One of the hardest things about the 29 plays later challenge is having to produce and sign off on work that doesn’t work, that isn’t right, that fails or that failed to spark.

Few of us are proud of the musicals we made for day six. One of my favourites of my own pieces is the one where we were trying to write total crap. But I’m an ironist.

Writing without irony is for me harder than writing farce. Both have an over seriousness that makes me laugh, which suits the straight faced desperate comedy of farce but not the seriousness of drama. I was once in a metal band for about two weeks, but I just can’t take the genre seriously, because it takes itself so very seriously. It’s a serious problem for me, you see?

Outstandingly imaginative individuals sometimes forget that most people find it pretty tough to just make things up. When people discuss literature they obsessively trace the sources of the writing as if it has to spring from reality, as if the writer couldn’t have just made up a load of stuff.

I’m interested to see what happens when you run out of ideas. Who can write 29 plays in a month? Shakespeare only managed 37 in a lifetime.

There’s a singer I like whose songs are neurotically detailed and rich in surreal minutiae. She’s a virtuoso harp player who seemingly got bored of it and prefers the challenge of playing the bass guitar petty badly instead. Her lyrics are hilarious perhaps because she takes them completely seriously. They’re great not because she is a poetical genius but because she has a complete lack of imagination. She hasn’t made up a thing. She documents things with such an eye for detail that it’s disarming. That it seems so serious also makes it funny.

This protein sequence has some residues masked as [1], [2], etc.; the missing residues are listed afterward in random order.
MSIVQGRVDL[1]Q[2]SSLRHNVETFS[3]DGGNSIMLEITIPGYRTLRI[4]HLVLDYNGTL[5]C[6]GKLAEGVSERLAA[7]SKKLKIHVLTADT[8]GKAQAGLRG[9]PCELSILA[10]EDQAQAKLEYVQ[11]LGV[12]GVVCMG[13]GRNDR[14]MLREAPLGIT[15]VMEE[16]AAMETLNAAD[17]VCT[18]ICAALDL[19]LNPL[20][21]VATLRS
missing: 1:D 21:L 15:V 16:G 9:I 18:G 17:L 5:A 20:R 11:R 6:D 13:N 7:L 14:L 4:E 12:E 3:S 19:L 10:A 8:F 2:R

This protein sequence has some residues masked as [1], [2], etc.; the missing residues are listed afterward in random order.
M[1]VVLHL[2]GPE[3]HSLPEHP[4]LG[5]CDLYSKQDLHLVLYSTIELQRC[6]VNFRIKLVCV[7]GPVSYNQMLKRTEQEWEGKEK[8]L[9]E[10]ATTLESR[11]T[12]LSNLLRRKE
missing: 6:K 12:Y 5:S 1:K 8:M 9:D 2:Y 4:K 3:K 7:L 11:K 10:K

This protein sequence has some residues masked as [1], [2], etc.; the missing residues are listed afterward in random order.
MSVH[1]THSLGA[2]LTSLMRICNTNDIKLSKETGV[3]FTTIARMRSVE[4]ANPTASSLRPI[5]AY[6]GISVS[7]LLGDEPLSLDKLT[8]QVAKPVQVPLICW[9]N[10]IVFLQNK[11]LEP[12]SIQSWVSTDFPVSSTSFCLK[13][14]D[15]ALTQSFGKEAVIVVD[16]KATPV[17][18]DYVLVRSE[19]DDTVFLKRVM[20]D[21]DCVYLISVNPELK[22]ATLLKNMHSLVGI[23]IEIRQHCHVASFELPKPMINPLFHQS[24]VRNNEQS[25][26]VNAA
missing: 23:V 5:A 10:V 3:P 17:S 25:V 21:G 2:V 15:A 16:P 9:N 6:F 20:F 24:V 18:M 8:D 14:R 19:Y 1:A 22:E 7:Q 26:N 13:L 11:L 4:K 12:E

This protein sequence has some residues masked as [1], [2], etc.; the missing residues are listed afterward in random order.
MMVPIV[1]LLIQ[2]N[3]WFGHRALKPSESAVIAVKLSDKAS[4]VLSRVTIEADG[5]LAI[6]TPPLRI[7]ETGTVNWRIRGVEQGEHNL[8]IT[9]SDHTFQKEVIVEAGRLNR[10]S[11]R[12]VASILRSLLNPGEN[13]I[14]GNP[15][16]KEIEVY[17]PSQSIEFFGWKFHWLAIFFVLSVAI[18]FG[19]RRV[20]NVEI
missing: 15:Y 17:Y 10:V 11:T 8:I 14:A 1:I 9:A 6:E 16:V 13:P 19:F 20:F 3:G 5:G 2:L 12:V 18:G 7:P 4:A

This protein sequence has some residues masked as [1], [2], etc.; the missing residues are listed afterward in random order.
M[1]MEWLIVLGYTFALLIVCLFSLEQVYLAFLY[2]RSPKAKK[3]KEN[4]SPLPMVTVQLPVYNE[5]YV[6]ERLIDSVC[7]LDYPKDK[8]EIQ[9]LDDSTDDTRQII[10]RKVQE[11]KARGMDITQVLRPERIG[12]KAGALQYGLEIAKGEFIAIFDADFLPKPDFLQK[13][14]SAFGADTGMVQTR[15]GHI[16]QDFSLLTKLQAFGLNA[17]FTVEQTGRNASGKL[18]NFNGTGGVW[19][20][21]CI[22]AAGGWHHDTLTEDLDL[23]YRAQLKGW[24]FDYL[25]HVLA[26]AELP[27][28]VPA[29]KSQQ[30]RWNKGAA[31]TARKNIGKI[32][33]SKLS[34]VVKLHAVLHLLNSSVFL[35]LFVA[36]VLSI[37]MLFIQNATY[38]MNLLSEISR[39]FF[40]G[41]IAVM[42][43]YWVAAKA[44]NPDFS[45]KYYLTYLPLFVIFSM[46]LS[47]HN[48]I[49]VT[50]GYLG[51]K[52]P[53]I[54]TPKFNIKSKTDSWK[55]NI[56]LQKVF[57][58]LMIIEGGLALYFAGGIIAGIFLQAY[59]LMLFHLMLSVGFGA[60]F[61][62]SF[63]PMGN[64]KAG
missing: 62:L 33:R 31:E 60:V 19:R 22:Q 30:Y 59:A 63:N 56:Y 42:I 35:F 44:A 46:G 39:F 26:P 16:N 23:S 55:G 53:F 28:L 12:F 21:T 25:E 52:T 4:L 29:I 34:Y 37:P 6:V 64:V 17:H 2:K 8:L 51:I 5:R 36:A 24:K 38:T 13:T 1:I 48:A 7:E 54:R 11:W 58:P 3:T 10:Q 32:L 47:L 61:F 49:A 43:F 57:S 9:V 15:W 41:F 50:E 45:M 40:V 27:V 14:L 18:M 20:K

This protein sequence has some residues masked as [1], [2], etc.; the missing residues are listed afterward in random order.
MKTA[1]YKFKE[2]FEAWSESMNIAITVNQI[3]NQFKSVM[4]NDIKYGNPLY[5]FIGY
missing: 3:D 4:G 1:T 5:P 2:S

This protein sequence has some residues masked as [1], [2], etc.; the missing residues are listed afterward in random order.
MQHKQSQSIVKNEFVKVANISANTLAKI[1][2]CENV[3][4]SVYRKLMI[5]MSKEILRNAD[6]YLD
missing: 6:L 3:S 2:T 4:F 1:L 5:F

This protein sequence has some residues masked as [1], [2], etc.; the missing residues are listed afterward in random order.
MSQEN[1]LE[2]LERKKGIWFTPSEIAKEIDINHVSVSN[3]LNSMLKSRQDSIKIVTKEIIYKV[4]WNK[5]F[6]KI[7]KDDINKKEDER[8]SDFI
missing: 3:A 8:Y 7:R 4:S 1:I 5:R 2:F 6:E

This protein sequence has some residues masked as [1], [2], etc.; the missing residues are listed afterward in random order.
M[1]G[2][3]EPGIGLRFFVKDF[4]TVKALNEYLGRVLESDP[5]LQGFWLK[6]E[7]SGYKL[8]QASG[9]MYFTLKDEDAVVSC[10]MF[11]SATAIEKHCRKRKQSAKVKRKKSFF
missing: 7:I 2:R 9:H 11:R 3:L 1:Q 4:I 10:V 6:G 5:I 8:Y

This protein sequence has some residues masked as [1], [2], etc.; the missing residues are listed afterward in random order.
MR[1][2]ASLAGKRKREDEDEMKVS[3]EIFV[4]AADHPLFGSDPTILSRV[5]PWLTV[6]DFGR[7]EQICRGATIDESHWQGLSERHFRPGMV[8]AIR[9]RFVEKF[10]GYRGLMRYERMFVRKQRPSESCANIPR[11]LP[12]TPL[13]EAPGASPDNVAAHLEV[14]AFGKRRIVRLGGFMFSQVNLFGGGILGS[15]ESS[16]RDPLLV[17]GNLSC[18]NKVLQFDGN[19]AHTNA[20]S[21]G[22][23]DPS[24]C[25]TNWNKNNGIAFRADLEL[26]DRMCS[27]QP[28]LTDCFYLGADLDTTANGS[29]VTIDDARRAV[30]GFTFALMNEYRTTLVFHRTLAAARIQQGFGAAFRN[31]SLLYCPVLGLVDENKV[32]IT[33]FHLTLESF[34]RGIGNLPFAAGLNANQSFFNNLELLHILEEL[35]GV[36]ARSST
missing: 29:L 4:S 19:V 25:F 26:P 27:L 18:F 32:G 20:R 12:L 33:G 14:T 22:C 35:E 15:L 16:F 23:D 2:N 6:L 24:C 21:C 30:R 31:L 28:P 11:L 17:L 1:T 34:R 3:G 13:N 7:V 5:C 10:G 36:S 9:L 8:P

So this is why I don’t do serious much. It tends to make me laugh.

For day 9 we were asked to “find something in the news that’s upsetting you and respond to it” and write something moving and heart-wrenching. Class warfare specifically the crushing of the poor by the rich, is legislatively enshrined in the UK. If you’re poor, sick, young, old, female, anything other than affluent white male basically, they’re trying to crush you. One of the most dementedly sadistic inventions of the Tory government is the bedroom tax. I wasn’t really writing ‘about’ that but it came into it, a monologue about the recent experience of a lady in the neighbourhood who is being slowly murdered.

Oscar said “Sincerity is the enemy of art”. I see it all the time in poetry. A poem is only ever good when it’s made up. Whenever a poem has a personal meaning to the poet it is invariably bad. It’s essentially writing for yourself rather than other people. It’s unlikely that the deep resonances and wealth of meaning you find in your bloody awful poetry about your drivelly life are shared by anyone else, and unless you express them with some degree of artistic distance they just won’t enrich the work for anyone else. That content simply isn’t there except for you.

Well, that was incredibly harsh, wasn’t it? See, this is what happens when you take something too seriously. You lose your sense of humour.

Day 9 – Parakeets


2 thoughts on “29 Plays Later – Day 9 – Parakeets

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